The active transportation alternative: 10 great benefits

By Jamie Morris

So, if we can agree that, as argued in an earlier column, Lindsay is a car-first community, what would be the benefits to us as individuals and as a community of giving pedestrians and cyclists priority — of promoting “active transportation?”

Here are 10 benefits to consider, beginning with health and the environment then moving on to economic and social benefits (the four areas covered by City of Kawartha Lakes Director of Development Services Chris Marshall in a presentation to Council on active transportation– which you can access here).

  1. The health benefits of physical activity are indisputable. If you’re not among the 5.5 million who’ve viewed Dr. Mike Evans’ YouTube visual lecture  23 and ½ hours: What is the single best thing we can do for our health?  take a few minutes to watch it now. When you do you’ll see that  Evans, Associate Professor of Family Medicine and Public Health at U of T and staff physician at St. Michael’s Hospital, answers his question with this prescription: Exercise, mostly walking, for a minimum of half an hour a day. He reviews the medical research and shows the effectiveness of just that much  physical activity as a preventative measure for a long catalogue of health problems including arthritis, anxiety, some cancers, dementia, diabetes, high blood pressure, heart disease. Most important to him? Being active contributes to overall quality of life.
  2. Activity such as getting around on foot or cycle is especially important for children and youth. Public Health Ontario reports that nearly a third of children and youth are overweight or obese and StatsCan reports that two-thirds fail to meet the physical activity recommendation of 60 minutes a day. By any measure, way too much time is spent sitting in front of screens.
  3. As the Union of Concerned Scientists points out, “Our personal vehicles are a major cause of global warming. Collectively, cars and trucks account for nearly one-fifth of all US emissions, emitting around 24 pounds of carbon dioxide and other global-warming gases for every gallon of gas.”  Each time we walk or cycle instead of driving we are making a small difference.
  4. Canadian environmentalist David Suzuki’s book Cool It discusses oily runoff from roads that winds up in our water systems, and points to one other environmental impact of cars: much green space is sacrificed for all the infrastructure required for car lots, roads and parking spaces.  For walking, a shoe-rack or boot-tray is all that’s needed, and as Mike Gorman of Spokes for Folks points out, parking for bikes takes up little space. In Millbrook, the BIA put in a parking spot for bikes. Mike has seen a photo with 30 bikes in that spot (and no cars on the street, a fact that gladdens his heart).  
  5. Buying a car or truck  is expensive. The average transaction price of new vehicle reached $33,464 in Canada in 2017, up 3.2 per cent from $32,430 in the previous year. The average truck transaction price was $37,345, up 2.4 per cent, while passenger cars averaged $25,110, up 0.9 per cent. Seven hundred dollars will get you a high-quality comfort, city, or hybrid bike from bike specialists such as Cambray’s Spokes for Folks or Down to Earth in Lindsay. That will include all the bells (literally) and whistles (mud-guards, chain-guard, carriers, light, etc.) for tooling around town. You can pay much less of course (check your Canadian Tire catalogue). A decent pair of walking shoes are even less.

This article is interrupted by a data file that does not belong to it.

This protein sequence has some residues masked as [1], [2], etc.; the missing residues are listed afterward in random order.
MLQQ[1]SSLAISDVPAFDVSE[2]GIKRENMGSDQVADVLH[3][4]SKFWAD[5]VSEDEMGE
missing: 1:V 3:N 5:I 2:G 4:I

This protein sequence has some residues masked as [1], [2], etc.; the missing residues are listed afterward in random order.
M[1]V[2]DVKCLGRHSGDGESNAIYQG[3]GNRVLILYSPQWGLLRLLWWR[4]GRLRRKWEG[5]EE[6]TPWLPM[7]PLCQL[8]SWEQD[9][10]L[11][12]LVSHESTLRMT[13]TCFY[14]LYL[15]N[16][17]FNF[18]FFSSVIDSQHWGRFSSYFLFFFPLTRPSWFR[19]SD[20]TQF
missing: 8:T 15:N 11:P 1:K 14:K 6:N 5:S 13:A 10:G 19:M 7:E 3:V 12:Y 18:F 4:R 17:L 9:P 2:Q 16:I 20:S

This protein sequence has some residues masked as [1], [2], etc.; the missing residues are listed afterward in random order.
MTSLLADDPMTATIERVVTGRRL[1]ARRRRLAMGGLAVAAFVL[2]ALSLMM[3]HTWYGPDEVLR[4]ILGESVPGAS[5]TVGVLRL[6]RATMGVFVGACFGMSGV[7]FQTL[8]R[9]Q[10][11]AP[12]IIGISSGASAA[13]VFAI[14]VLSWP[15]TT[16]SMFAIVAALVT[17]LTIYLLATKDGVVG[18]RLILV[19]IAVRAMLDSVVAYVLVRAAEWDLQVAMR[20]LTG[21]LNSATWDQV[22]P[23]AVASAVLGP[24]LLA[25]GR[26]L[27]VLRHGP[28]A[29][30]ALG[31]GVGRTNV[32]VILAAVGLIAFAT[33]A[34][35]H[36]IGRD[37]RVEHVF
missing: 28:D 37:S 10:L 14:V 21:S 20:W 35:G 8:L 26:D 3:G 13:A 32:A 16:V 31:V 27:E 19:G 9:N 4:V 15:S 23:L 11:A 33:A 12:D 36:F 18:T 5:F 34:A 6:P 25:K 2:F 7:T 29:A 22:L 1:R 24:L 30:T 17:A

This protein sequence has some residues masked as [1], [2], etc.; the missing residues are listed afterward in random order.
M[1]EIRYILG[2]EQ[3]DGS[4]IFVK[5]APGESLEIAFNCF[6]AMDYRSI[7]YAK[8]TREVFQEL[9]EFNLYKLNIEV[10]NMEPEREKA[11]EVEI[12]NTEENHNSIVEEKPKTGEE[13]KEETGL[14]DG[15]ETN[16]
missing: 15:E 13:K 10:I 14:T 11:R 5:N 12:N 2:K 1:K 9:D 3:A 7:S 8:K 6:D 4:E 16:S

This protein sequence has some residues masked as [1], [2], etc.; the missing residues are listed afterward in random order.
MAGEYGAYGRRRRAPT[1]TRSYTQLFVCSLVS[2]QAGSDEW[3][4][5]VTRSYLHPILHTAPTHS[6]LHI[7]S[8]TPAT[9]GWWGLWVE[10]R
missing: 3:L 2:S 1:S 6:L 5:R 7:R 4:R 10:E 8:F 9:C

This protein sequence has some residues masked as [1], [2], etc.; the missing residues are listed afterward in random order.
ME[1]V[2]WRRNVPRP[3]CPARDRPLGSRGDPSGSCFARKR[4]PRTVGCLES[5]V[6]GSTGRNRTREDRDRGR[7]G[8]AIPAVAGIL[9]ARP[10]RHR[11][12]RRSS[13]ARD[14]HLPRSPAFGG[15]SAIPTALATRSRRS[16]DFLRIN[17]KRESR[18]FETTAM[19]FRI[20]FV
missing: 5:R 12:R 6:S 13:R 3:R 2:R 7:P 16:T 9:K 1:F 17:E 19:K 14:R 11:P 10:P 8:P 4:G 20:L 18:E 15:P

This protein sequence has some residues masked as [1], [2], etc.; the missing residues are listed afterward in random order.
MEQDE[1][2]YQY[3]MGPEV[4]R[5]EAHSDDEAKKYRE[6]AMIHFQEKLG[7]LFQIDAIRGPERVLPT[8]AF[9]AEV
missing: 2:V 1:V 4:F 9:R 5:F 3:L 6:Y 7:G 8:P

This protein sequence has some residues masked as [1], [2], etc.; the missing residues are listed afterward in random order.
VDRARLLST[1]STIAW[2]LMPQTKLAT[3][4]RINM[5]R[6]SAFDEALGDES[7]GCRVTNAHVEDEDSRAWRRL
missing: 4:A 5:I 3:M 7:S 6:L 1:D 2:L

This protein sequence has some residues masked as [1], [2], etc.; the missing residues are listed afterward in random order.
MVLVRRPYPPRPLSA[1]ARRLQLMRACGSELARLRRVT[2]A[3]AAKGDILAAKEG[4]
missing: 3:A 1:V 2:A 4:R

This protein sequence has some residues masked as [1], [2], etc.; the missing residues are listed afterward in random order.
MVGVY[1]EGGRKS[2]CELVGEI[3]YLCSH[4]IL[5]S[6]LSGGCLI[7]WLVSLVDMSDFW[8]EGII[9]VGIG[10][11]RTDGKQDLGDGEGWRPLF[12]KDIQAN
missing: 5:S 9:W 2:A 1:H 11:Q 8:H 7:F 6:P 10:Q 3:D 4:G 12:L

6. Vehicles require lots of maintenance and depreciate steadily. According to CAA figures for 2017, the average yearly cost of vehicle ownership was $8600 for a compact car, $12,000 for an SUV and $13,000 for a pick-up truck. An annual bike  tune-up at, say, Down to Earth,  will set you back $50.
  7. Then there are roadways.  The cost of building and maintaining roads for tax-payers is significantly greater than costs for bike lanes or sidewalks. In Marshall’s presentation to Council he estimated that car networks are roughly nine times as expensive as active transportation networks to build. Wear and tear on bike-lanes is a tiny fraction of what roadways need to withstand.
  8. There’s also the benefit  to a community’s economy. Marshall has pointed out that cycling tourists spend 53% more than auto tourist. The average non-cycling tourist in the City of Kawartha Lakes spends $83 per day while the average cycling tourist spends $127.00 per day.
  9. Figures on the  overall costs to society — factoring in costs to the healthcare system as well as infrastructure costs — show the value of leaving your car at home and using a bike whenever possible.  An oft-quoted economic analysis quantified the costs: every kilometre driven in a car costs society 89 cents. Every kilometre driven on a bike saves 26 cents.
  10. Finally, there are social benefits of walking or cycling rather than driving. If you drive the town encased in a car’s metal carapace you’re not making any connections.  On foot or on bike you encounter neighbours and see our community in a new way and at a more relaxed pace.

Coming Next:   No question, for most of us cars are a necessity. And with winter’s icy sidewalks and messy roadways looming, this is a hard time of year to be making a pitch for active transportation (though many do get around on foot year round and both of the local specialty bike shops sell “fat bikes” with four to five inch diameter tires designed for winter travel. But what has already been done and what could be done to shift the balance — to reduce car travel and increase walking and cycling in the community? That will be the subject of the final installment in this series.


1 Comment

  1. Avatar photo Ginny Colling says:

    A great overview of what we can gain by having a solid active transportation system in place. It makes a lot of cent$.

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